Staying Fit During Pregnancy

Written by the Healthline Editorial Team | Published on March 15, 2012
Medically Reviewed by Lisa Haddad, MD, MS, MPH

Overview

Choosing to exercise during pregnancy is one of your best decisions, both for you and your baby. However, it is important to consult your doctor before beginning or continuing an exercise program. In most cases, your current level of activity will be acceptable and even encouraged. A moderate level of physical activity helps maintain cardiovascular, respiratory, and muscular fitness during pregnancy, while providing mental and emotional benefits. However, you may need to approach exercise differently when you are pregnant, especially at the different stages of pregnancy.

Why Exercise?

All women should engage in regular physical activity. For women who are not pregnant, exercise strengthens bones, builds muscle, provides a sense of enhanced energy, increases flexibility, and helps control weight. Exercise strengthens the heart and lowers cholesterol reducing the risk of heart disease. Many studies have found that women who exercise regularly and stay active feel better mentally; they are less stressed, depressed, or anxious.

The benefits of exercise during pregnancy appear to be even greater and exceed the risks in otherwise healthy pregnant women. The one possible exception is the elite or professional athlete, as well as individuals who participate in contact sports.

Women who begin exercise programs early in pregnancy also experience fewer problems later in pregnancy. Here is some of the evidence:

  • Exercise leads to positive outcomes for both mother and baby due largely to the improvement in maternal cardiovascular capacity.
  • Women who exercised regularly at or above 50% of their exercise level before pregnancy were much better off than those who stopped their regular exercise program before the end of the first trimester, according to a study of 131 well-conditioned recreational athletes. The women who continued to exercise were less likely to have cesarean deliveries or operative vaginal deliveries. Active labor was shorter. There was less evidence of acute fetal stress as signaled by the presence of either meconium-stained amniotic fluid (a sign the baby may not be getting enough oxygen), abnormal fetal heart rate patterns (indicating that the baby is stressed), or depressed Apgar scores (a quick way to assess the condition of the newborn at birth).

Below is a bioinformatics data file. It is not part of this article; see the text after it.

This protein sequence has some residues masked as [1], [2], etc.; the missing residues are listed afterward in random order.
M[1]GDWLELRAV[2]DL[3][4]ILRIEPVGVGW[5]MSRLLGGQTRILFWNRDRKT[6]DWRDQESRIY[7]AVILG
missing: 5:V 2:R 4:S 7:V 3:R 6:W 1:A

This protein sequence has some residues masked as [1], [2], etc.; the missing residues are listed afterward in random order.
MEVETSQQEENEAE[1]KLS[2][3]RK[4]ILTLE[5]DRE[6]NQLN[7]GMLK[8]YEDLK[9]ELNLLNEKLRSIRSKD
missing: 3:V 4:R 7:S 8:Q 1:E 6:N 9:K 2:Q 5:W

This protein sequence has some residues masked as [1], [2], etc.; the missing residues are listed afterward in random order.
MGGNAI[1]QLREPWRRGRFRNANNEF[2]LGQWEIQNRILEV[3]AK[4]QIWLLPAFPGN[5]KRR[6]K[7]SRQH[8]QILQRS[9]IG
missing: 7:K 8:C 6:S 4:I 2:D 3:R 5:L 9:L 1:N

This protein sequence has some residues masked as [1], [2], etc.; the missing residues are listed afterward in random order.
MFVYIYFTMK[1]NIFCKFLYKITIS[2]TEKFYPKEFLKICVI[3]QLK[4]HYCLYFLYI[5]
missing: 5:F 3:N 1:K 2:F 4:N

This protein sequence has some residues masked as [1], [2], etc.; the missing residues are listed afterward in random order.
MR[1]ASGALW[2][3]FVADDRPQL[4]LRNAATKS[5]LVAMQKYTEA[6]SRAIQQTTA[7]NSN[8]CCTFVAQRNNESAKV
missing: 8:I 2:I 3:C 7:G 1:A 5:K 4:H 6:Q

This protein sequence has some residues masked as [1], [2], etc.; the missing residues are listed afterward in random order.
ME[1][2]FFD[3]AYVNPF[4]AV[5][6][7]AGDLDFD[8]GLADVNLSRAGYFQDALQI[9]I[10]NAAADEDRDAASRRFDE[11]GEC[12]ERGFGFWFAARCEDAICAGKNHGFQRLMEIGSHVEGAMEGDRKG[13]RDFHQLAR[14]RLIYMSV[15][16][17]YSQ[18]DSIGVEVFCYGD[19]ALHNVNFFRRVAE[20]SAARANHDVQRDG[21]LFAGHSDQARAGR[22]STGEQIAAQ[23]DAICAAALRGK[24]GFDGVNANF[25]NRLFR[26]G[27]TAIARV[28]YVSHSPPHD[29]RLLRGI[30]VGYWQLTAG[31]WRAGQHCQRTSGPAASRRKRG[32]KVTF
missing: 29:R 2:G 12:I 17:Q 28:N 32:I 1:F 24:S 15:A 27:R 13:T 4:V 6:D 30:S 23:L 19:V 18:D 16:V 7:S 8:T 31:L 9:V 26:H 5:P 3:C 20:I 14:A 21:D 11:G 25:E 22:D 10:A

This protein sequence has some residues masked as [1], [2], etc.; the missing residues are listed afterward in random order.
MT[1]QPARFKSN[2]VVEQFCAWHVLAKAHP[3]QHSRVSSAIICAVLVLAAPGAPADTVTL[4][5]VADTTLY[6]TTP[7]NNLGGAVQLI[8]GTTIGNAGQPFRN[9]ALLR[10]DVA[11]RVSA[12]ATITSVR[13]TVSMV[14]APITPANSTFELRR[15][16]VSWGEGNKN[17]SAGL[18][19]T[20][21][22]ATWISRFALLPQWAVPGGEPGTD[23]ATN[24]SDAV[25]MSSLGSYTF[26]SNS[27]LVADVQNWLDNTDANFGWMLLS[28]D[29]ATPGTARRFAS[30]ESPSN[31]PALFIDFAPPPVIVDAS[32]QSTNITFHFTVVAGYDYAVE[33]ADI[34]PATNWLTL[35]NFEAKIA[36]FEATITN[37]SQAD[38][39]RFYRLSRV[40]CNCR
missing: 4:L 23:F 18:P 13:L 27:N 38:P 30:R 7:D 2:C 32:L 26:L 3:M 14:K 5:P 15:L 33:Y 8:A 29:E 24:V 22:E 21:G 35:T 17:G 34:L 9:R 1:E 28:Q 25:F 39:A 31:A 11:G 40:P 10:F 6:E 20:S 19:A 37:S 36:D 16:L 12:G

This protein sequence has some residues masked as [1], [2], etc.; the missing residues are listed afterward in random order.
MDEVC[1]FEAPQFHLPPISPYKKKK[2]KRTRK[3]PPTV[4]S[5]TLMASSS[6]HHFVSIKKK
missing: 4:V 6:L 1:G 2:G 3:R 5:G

• A study suggests that exercise does not appear to increase premature labor. Mild-to-moderate exercisers experienced no increased risk for preterm delivery, and the relative risk of preterm birth in heavy exercisers was cut in half because of improved conditioning. Heavy exercisers also experienced shorter labor.

Benefits of Exercise

Below is a summary of the likely benefits of exercise during pregnancy:

  • greatly reduced incidence of cesarean or operative vaginal delivery;
  • shorter labor;
  • less evidence of acute stress to the fetus;
  • lower rate of miscarriage of normal fetus;
  • reduced need for obstetric interventions, such as forceps- or vacuum-assisted vaginal deliveries;
  • feeling better during pregnancy;
  • decrease in perceived exertion during labor;
  • reduction in the risk for back pain and back problems among women who exercise before and during pregnancy; and
  • possible benefit to the baby-including leaner children and improved neurobehavioral development.
Was this article helpful? Yes No

Thank you.

Your message has been sent.

We're sorry, an error occurred.

We are unable to collect your feedback at this time. However, your feedback is important to us. Please try again later.

More on Healthline

Famous Athletes with Asthma
Famous Athletes with Asthma
Asthma shouldn’t be a barrier to staying active and fit. Learn about famous athletes who didn’t let asthma stop them from achieving their goals.
Timeline of an Anaphylactic Reaction
Timeline of an Anaphylactic Reaction
From first exposure to life-threatening complications, learn how quickly an allergy attack can escalate and why it can become life threatening.
The Best Multiple Sclerosis iPhone and Android Apps of the Year
The Best Multiple Sclerosis iPhone and Android Apps of the Year
These best multiple sclerosis apps provide helpful information and tools to keep track of your symptoms, including medication reminders.
Migraine vs. Chronic Migraine: What Are the Differences?
Migraine vs. Chronic Migraine: What Are the Differences?
There is not just one type of migraine. Chronic migraine is one subtype of migraine. Understand what sets these two conditions apart.
Common Asthma Triggers and How to Avoid Them
Common Asthma Triggers and How to Avoid Them
Learn about some of the most common triggers for asthma, as well as measures you can take to minimize your risk of exposure, symptoms, and flares.
Advertisement
Advertisement
Advertisement